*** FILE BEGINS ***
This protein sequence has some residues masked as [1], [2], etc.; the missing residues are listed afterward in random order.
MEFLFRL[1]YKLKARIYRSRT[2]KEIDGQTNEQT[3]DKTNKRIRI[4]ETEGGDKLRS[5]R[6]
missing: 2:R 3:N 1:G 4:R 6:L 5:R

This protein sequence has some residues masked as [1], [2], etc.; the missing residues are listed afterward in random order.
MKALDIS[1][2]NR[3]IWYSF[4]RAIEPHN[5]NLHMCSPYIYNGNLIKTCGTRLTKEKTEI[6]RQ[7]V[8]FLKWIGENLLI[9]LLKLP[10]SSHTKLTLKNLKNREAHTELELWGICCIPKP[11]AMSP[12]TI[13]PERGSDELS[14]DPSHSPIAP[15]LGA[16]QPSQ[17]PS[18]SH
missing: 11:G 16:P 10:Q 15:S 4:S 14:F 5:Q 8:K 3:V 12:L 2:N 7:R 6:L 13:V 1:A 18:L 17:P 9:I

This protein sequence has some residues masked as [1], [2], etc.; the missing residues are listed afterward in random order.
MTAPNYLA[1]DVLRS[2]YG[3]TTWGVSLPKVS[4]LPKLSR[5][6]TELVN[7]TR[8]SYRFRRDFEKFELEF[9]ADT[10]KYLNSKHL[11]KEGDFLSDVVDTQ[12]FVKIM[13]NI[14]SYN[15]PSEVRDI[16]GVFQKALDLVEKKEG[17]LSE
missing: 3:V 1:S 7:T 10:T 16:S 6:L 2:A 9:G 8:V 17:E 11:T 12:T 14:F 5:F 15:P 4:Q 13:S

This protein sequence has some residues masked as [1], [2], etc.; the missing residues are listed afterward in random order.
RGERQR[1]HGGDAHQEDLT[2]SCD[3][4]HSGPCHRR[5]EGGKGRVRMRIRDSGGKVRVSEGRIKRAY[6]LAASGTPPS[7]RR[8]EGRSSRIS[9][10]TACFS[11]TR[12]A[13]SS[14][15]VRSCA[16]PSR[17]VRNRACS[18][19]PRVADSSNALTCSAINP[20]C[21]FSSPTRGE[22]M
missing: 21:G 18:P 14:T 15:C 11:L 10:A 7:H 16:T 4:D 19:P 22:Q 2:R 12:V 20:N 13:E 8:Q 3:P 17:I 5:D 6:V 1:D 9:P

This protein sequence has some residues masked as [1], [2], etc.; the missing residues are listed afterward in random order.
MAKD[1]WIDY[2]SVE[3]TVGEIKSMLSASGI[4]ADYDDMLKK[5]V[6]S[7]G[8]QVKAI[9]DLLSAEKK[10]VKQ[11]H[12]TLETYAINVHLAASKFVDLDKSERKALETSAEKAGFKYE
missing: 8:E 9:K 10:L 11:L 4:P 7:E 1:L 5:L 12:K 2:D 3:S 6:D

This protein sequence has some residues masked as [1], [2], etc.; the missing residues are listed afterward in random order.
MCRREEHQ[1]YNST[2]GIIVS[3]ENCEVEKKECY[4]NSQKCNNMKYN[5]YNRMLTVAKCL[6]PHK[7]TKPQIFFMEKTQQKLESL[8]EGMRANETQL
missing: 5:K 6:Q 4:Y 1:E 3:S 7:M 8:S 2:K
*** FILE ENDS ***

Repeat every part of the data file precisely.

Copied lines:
This protein sequence has some residues masked as [1], [2], etc.; the missing residues are listed afterward in random order.
MEFLFRL[1]YKLKARIYRSRT[2]KEIDGQTNEQT[3]DKTNKRIRI[4]ETEGGDKLRS[5]R[6]
missing: 2:R 3:N 1:G 4:R 6:L 5:R

This protein sequence has some residues masked as [1], [2], etc.; the missing residues are listed afterward in random order.
MKALDIS[1][2]NR[3]IWYSF[4]RAIEPHN[5]NLHMCSPYIYNGNLIKTCGTRLTKEKTEI[6]RQ[7]V[8]FLKWIGENLLI[9]LLKLP[10]SSHTKLTLKNLKNREAHTELELWGICCIPKP[11]AMSP[12]TI[13]PERGSDELS[14]DPSHSPIAP[15]LGA[16]QPSQ[17]PS[18]SH
missing: 11:G 16:P 10:Q 15:S 4:S 14:F 5:Q 8:K 3:V 12:L 2:N 7:R 6:L 13:V 1:A 18:L 17:P 9:I

This protein sequence has some residues masked as [1], [2], etc.; the missing residues are listed afterward in random order.
MTAPNYLA[1]DVLRS[2]YG[3]TTWGVSLPKVS[4]LPKLSR[5][6]TELVN[7]TR[8]SYRFRRDFEKFELEF[9]ADT[10]KYLNSKHL[11]KEGDFLSDVVDTQ[12]FVKIM[13]NI[14]SYN[15]PSEVRDI[16]GVFQKALDLVEKKEG[17]LSE
missing: 3:V 1:S 7:T 10:T 16:S 6:L 2:A 9:G 8:V 17:E 11:T 12:T 14:F 5:F 15:P 4:Q 13:S

This protein sequence has some residues masked as [1], [2], etc.; the missing residues are listed afterward in random order.
RGERQR[1]HGGDAHQEDLT[2]SCD[3][4]HSGPCHRR[5]EGGKGRVRMRIRDSGGKVRVSEGRIKRAY[6]LAASGTPPS[7]RR[8]EGRSSRIS[9][10]TACFS[11]TR[12]A[13]SS[14][15]VRSCA[16]PSR[17]VRNRACS[18][19]PRVADSSNALTCSAINP[20]C[21]FSSPTRGE[22]M
missing: 21:G 18:P 14:T 15:C 11:L 10:A 7:H 16:T 4:D 19:P 22:Q 2:R 12:V 20:N 13:E 8:Q 3:P 17:I 5:D 6:V 1:D 9:P

This protein sequence has some residues masked as [1], [2], etc.; the missing residues are listed afterward in random order.
MAKD[1]WIDY[2]SVE[3]TVGEIKSMLSASGI[4]ADYDDMLKK[5]V[6]S[7]G[8]QVKAI[9]DLLSAEKK[10]VKQ[11]H[12]TLETYAINVHLAASKFVDLDKSERKALETSAEKAGFKYE
missing: 8:E 9:K 10:L 11:L 4:P 7:E 1:L 5:L 12:K 2:D 3:S 6:D

This protein sequence has some residues masked as [1], [2], etc.; the missing residues are listed afterward in random order.
MCRREEHQ[1]YNST[2]GIIVS[3]ENCEVEKKECY[4]NSQKCNNMKYN[5]YNRMLTVAKCL[6]PHK[7]TKPQIFFMEKTQQKLESL[8]EGMRANETQL
missing: 5:K 6:Q 4:Y 1:E 3:S 7:M 8:S 2:K